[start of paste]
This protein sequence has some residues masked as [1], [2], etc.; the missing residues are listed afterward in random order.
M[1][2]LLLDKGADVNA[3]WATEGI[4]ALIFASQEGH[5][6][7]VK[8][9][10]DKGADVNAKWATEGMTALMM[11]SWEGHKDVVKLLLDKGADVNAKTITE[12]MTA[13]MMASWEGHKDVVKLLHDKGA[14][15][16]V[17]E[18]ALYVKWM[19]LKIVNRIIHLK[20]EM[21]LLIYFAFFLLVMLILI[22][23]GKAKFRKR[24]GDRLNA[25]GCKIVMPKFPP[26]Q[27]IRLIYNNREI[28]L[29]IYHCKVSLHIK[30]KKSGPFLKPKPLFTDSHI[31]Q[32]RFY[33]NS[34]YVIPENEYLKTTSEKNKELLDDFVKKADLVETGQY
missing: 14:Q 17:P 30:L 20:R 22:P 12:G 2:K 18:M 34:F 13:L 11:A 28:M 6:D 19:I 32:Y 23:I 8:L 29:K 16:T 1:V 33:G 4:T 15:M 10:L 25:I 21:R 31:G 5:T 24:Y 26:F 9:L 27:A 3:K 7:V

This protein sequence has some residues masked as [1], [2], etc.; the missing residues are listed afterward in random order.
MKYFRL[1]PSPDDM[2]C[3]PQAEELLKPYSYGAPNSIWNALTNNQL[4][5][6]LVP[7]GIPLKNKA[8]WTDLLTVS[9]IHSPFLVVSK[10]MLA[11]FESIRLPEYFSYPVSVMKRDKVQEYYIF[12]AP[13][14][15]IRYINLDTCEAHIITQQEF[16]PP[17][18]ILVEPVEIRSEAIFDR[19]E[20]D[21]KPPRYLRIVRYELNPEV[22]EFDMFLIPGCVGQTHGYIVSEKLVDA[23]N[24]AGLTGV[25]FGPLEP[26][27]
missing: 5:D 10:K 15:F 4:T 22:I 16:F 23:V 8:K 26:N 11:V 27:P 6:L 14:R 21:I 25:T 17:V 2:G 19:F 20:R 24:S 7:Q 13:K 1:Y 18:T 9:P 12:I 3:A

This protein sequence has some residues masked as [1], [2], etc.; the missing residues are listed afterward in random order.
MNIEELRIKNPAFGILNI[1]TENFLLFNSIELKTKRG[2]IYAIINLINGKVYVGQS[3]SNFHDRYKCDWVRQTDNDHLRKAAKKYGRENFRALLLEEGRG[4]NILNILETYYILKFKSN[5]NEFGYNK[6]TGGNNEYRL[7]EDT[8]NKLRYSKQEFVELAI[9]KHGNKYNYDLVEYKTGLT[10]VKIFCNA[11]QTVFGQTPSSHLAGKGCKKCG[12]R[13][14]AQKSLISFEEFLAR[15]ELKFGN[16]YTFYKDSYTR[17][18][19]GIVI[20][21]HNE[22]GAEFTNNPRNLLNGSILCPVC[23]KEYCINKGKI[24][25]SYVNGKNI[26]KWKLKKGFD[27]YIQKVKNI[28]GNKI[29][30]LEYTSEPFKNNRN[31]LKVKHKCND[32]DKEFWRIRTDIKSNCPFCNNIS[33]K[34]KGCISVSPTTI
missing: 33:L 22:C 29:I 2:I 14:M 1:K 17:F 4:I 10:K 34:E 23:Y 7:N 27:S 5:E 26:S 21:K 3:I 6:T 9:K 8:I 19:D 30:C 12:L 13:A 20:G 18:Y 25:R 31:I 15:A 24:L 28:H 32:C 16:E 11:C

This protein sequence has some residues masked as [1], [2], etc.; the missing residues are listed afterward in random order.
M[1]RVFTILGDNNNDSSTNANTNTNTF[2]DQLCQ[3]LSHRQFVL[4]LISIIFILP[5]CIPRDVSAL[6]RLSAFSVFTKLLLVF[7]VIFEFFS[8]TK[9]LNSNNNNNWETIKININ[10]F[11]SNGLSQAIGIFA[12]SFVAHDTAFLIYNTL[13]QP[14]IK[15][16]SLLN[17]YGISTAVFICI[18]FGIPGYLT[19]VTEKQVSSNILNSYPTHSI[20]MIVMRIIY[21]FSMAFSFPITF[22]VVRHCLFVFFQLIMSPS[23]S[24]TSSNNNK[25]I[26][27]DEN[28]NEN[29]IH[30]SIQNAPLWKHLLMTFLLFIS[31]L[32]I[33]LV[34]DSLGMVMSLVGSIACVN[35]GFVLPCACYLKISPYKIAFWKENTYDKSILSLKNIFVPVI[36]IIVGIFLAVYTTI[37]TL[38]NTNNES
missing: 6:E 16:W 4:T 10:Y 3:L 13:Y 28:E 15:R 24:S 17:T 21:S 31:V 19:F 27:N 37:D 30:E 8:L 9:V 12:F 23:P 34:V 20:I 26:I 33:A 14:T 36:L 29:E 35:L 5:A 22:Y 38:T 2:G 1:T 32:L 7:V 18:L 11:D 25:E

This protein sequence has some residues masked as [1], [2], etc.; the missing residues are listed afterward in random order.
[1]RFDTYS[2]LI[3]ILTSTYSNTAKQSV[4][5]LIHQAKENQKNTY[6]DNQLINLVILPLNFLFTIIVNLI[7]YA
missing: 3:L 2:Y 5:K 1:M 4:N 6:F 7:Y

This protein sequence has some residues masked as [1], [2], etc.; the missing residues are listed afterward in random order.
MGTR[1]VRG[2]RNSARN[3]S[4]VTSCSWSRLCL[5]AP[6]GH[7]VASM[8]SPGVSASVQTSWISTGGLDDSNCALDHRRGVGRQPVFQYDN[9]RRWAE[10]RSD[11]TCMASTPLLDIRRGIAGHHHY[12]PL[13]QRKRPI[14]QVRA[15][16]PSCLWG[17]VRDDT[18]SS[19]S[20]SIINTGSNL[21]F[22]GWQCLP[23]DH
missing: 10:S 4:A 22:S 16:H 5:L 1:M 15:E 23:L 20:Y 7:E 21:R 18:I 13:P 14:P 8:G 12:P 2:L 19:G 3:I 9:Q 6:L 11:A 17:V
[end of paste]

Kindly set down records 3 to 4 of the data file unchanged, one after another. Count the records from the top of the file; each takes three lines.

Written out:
This protein sequence has some residues masked as [1], [2], etc.; the missing residues are listed afterward in random order.
MNIEELRIKNPAFGILNI[1]TENFLLFNSIELKTKRG[2]IYAIINLINGKVYVGQS[3]SNFHDRYKCDWVRQTDNDHLRKAAKKYGRENFRALLLEEGRG[4]NILNILETYYILKFKSN[5]NEFGYNK[6]TGGNNEYRL[7]EDT[8]NKLRYSKQEFVELAI[9]KHGNKYNYDLVEYKTGLT[10]VKIFCNA[11]QTVFGQTPSSHLAGKGCKKCG[12]R[13][14]AQKSLISFEEFLAR[15]ELKFGN[16]YTFYKDSYTR[17][18][19]GIVI[20][21]HNE[22]GAEFTNNPRNLLNGSILCPVC[23]KEYCINKGKI[24][25]SYVNGKNI[26]KWKLKKGFD[27]YIQKVKNI[28]GNKI[29][30]LEYTSEPFKNNRN[31]LKVKHKCND[32]DKEFWRIRTDIKSNCPFCNNIS[33]K[34]KGCISVSPTTI
missing: 33:L 22:C 29:I 2:I 14:M 1:K 17:F 4:I 10:K 34:E 23:Y 7:N 27:S 5:E 26:S 21:K 3:I 6:T 9:K 8:I 19:D 30:C 12:L 13:A 20:G 18:Y 25:R 31:I 15:A 24:L 28:H 32:C 16:E 11:C

This protein sequence has some residues masked as [1], [2], etc.; the missing residues are listed afterward in random order.
M[1]RVFTILGDNNNDSSTNANTNTNTF[2]DQLCQ[3]LSHRQFVL[4]LISIIFILP[5]CIPRDVSAL[6]RLSAFSVFTKLLLVF[7]VIFEFFS[8]TK[9]LNSNNNNNWETIKININ[10]F[11]SNGLSQAIGIFA[12]SFVAHDTAFLIYNTL[13]QP[14]IK[15][16]SLLN[17]YGISTAVFICI[18]FGIPGYLT[19]VTEKQVSSNILNSYPTHSI[20]MIVMRIIY[21]FSMAFSFPITF[22]VVRHCLFVFFQLIMSPS[23]S[24]TSSNNNK[25]I[26][27]DEN[28]NEN[29]IH[30]SIQNAPLWKHLLMTFLLFIS[31]L[32]I[33]LV[34]DSLGMVMSLVGSIACVN[35]GFVLPCACYLKISPYKIAFWKENTYDKSILSLKNIFVPVI[36]IIVGIFLAVYTTI[37]TL[38]NTNNES
missing: 6:E 16:W 4:T 10:Y 3:L 13:Y 28:E 15:R 24:S 17:T 21:S 31:V 19:F 27:N 37:D 30:E 8:L 9:V 12:F 23:P 34:V 20:I 26:I 33:A 14:T 36:L 29:E 35:L 5:A 22:Y 38:T 2:G 1:T 32:L 7:V 18:L 11:D 25:E